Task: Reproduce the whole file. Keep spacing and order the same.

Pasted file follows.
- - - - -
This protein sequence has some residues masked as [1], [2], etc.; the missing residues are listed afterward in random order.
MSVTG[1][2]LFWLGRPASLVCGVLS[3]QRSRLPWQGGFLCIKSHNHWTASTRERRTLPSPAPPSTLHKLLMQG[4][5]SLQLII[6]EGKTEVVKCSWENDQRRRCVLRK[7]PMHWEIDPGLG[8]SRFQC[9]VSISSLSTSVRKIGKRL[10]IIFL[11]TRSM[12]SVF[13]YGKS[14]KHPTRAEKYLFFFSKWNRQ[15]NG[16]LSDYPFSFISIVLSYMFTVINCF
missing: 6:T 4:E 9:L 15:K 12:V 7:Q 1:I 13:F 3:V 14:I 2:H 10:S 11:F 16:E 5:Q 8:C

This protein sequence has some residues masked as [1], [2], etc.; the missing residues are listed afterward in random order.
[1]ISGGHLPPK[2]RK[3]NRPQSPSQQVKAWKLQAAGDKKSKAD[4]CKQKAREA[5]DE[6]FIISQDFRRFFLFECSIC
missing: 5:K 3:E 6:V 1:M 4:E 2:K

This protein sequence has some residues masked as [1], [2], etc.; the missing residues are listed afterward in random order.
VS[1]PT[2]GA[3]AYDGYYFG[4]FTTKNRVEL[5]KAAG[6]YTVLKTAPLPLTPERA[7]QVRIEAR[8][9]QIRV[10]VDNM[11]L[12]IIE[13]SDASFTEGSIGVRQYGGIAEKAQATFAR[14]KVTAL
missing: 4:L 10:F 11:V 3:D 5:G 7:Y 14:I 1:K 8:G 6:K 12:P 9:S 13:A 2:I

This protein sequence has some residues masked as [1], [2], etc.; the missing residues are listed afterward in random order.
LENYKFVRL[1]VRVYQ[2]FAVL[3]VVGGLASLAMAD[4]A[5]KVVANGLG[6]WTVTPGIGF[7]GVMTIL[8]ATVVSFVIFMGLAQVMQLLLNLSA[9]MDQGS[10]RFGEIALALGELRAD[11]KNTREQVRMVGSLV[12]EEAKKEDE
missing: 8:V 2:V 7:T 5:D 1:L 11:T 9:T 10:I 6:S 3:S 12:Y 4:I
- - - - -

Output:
This protein sequence has some residues masked as [1], [2], etc.; the missing residues are listed afterward in random order.
MSVTG[1][2]LFWLGRPASLVCGVLS[3]QRSRLPWQGGFLCIKSHNHWTASTRERRTLPSPAPPSTLHKLLMQG[4][5]SLQLII[6]EGKTEVVKCSWENDQRRRCVLRK[7]PMHWEIDPGLG[8]SRFQC[9]VSISSLSTSVRKIGKRL[10]IIFL[11]TRSM[12]SVF[13]YGKS[14]KHPTRAEKYLFFFSKWNRQ[15]NG[16]LSDYPFSFISIVLSYMFTVINCF
missing: 6:T 4:E 9:L 15:K 12:V 7:Q 1:I 13:F 3:V 14:I 2:H 10:S 11:F 16:E 5:Q 8:C

This protein sequence has some residues masked as [1], [2], etc.; the missing residues are listed afterward in random order.
[1]ISGGHLPPK[2]RK[3]NRPQSPSQQVKAWKLQAAGDKKSKAD[4]CKQKAREA[5]DE[6]FIISQDFRRFFLFECSIC
missing: 5:K 3:E 6:V 1:M 4:E 2:K

This protein sequence has some residues masked as [1], [2], etc.; the missing residues are listed afterward in random order.
VS[1]PT[2]GA[3]AYDGYYFG[4]FTTKNRVEL[5]KAAG[6]YTVLKTAPLPLTPERA[7]QVRIEAR[8][9]QIRV[10]VDNM[11]L[12]IIE[13]SDASFTEGSIGVRQYGGIAEKAQATFAR[14]KVTAL
missing: 4:L 10:F 11:V 3:D 5:G 7:Y 14:I 1:K 8:G 6:K 12:P 9:S 13:A 2:I

This protein sequence has some residues masked as [1], [2], etc.; the missing residues are listed afterward in random order.
LENYKFVRL[1]VRVYQ[2]FAVL[3]VVGGLASLAMAD[4]A[5]KVVANGLG[6]WTVTPGIGF[7]GVMTIL[8]ATVVSFVIFMGLAQVMQLLLNLSA[9]MDQGS[10]RFGEIALALGELRAD[11]KNTREQVRMVGSLV[12]EEAKKEDE
missing: 8:V 2:V 7:T 5:D 1:L 11:T 9:T 10:I 6:S 3:S 12:Y 4:I